We strive to provide many ways to experience and learn about history of the health sciences at UNMC and in the state of Nebraska through lectures, author presentations, and events.
C’RONA Pandemic Comics
Panelists: Judy Diamond (Professor and Curator, University of Nebraska State Museum and University Libraries), Bob Hall (Comic Writer and Artist), Judi gaiashkibos (Executive Director of the Nebraska Commission on Indian Affairs), and St Patrick Reid, PhD (Assistant Professor, UNMC Department of Pathology and Microbiology)
November 3, 2021, 12:00 p.m. - 1 p.m.
Nebraska Science Café presentations
Science Cafés involve a face-to-face conversation with a scientist about current science topics. They are open to everyone (21 and older) and take place in casual settings like pubs and coffeehouses. A science café's casual meeting place, plain language, and inclusive conversation create a welcoming and comfortable atmosphere for people with no science background. Each meeting is organized around an interesting topic of conversation. A scientist gives a brief presentation followed by a question-and-answer period.
Nebraska Science Festival
April 1-30, 2022
The Nebraska Science Festival began in 2013 as an initiative of the University of Nebraska Medical Center, which continues to administer the festival with the assistance of several organizations and individuals interested in the advancement of science literacy. It is designed to make science accessible, interactive, relevant and fun for kids and adults alike.
2022 dates coming soon
The annual Invent-a-thon is an educational outreach event for Nebraska high school students. Teams of two to six members per team are invited to compete to address a real-world medical issue by developing a 3D-printed design to solve the problem.
Why Health Sciences Students Need the Humanities
Dr. Deirdre Cooper-Owens
October 11, 2021
This presentation touches on why humanities programs and education are necessary for students interested in health sciences: for instance, that the various humanities disciplines allow students to study the social, cultural, ethical and historical dimensions of how doctors, patients, and communities understand the lived experience of health and disease; that the humanities engender critical thinking and interdisciplinary approaches: and that subject covered in the humanities, such as aspects of history and race, and how that legacy of harm to underrepresented groups results in continued health disparities today, helps expand critical health science students critical thinking and compassionate learning.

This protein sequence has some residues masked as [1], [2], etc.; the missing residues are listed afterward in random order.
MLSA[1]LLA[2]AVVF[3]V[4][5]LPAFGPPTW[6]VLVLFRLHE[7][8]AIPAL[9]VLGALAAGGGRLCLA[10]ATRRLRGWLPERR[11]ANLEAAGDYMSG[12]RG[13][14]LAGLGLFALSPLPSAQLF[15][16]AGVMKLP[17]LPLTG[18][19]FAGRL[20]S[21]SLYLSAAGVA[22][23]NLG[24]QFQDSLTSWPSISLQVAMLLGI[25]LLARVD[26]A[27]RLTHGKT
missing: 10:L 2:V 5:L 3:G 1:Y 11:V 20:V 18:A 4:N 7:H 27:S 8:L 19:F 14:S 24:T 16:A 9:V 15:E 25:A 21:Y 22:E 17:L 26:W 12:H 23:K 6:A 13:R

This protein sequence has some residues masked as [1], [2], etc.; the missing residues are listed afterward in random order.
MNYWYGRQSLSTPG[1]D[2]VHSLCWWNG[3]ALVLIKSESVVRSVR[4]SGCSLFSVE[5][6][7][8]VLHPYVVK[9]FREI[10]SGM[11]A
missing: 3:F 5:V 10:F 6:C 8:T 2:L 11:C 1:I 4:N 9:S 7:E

Between Grit to Grace: The Art of Being Feminine and Formidable
Dr. Sasha Shillcut
September 20, 2021
Women need to know it’s okay to be kind and assertive. Between Grit and Grace will show you that success comes when you are comfortable living in the space between grit and grace—grit meaning being resilient and taking charge of your life (socially-acceptable masculine attributes), and grace meaning showing others mercy (socially-acceptable feminine trait). Using real-life stories—ranging from women in law and medicine to women in education—Dr. Shillcut explains how women can be feminine and formidable. Leadership and lipstick are not mutually exclusive. You’ll realize you can be bossy and caring, fearless and vulnerable, relentless and forgiving, smart and humble—and make it to the top.
Sasha Shillcutt, MD, is a wife, mother, award-winning physician, clinical scientist, national educator, writer, and speaker. A board-certified cardiac anesthesiologist and tenured associate professor, she received a bachelors’ degree in biology from William Jewell College, and her MD degree from the University of Nebraska Medical Center. After finishing a residency in anesthesiology during which she served as chief resident, she completed an executive fellowship in perioperative echocardiography at the University of Utah Medical Center. She has published close to 30 peer-reviewed scientific articles in professional journals including the prestigious New England Journal of Medicine and the Journal of the American Medical Association and contributed chapters to four books. In 2016, Sasha was awarded the national American Medical Association’s Women Physician’s Inspiring Physician Award by her peers.
Quackery Through the Ages
Dr. Lydia Kang
April 29, 2021
Lobotomies. Bloodletting. Leeches. Arsenic. The usage of dubiously helpful and occasionally harmful treatments have been a mainstay of medical care since the beginning of recorded history. In many cases, these were done with the hope of a true cure, but often they were done in the guise of beneficence in order to financially benefit the so-called "snake-oil salesman." In this installment of the McGoogan Library Speaker Series, UNMC's Lydia Kang, MD, assistant professor of internal medicine, discusses the historical breadth of how medical treatments -- both well-intentioned and not -- have evolved over time, and why they are still so stubbornly alive today.
Finding Resilience in Healthcare Through Inspiration
Dr. Donny W. Suh
February 16, 2021
Drawing from stories in his autobiography, "Catching A Star: My Story of Hope," Dr. Suh will share his journey of struggle, adaptation and accomplishment, as well as the hope he gains by interacting with patients and participating in medical missions around the world.